Washington, DC – Today, the U.S. Senate is expected to pass the Marketplace Fairness Act, a bipartisan bill that would finally let state governments enforce their sales tax laws on purchases made over the Internet. Currently, retailers are only required to collect sales taxes from their customers if they have a store, warehouse, sales force, or other “physical presence” in the same state as the customer. In all other cases, online shoppers are required to pay the sales tax directly to their state government, but this requirement is unenforceable and routinely ignored. President Obama has indicated that he will sign the bill if it also passes the House of Representatives.

In anticipation of the vote, Carl Davis, senior analyst at the Institute on Taxation and Economic Policy (ITEP), issued the following statement:

“State lawmakers across the country will be celebrating today’s Senate vote aimed at ending the fiscal nightmare that online shopping has become. This vote begins to untie states’ hands in the fight against online sales tax evasion.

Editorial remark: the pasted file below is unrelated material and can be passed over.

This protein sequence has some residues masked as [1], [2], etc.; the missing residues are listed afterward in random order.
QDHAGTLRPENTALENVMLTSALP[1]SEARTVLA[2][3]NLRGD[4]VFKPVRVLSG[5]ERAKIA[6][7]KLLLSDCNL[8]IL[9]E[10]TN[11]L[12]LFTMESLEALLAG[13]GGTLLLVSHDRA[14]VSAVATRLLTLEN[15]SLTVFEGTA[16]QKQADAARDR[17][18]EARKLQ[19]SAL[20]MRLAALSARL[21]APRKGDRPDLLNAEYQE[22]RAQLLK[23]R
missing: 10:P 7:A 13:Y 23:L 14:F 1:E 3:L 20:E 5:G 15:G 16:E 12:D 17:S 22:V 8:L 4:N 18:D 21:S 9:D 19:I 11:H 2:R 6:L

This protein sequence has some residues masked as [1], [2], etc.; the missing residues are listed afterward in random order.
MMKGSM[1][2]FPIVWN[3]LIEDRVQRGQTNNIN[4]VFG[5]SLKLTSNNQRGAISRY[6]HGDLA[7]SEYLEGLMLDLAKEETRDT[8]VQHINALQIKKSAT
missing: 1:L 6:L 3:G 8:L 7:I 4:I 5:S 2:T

“Billions of dollars of revenue go uncollected every year because a court ruling from the days of floppy disks and dial-up allows online merchants to dodge their responsibility.

“We are not talking about a new tax here, these taxes are due by law. For the sales tax to work, retailers – no matter where they’re located – have to participate in collecting the tax from customers.

“State and local governments would have an additional 23 billion dollars a year to invest in education, infrastructure, law enforcement and other public services if they could collect online sales taxes due. Today they are one step closer to being able to make those investments.”


The Institute on Taxation and Economic Policy (ITEP) is a non-profit, non-partisan research organization, based in Washington, DC, that focuses on federal and state tax policy. ITEP’s mission is to inform policymakers and the public of the effects of current and proposed tax policies on tax fairness, government budgets, and sound economic policy. More at www.itep.org.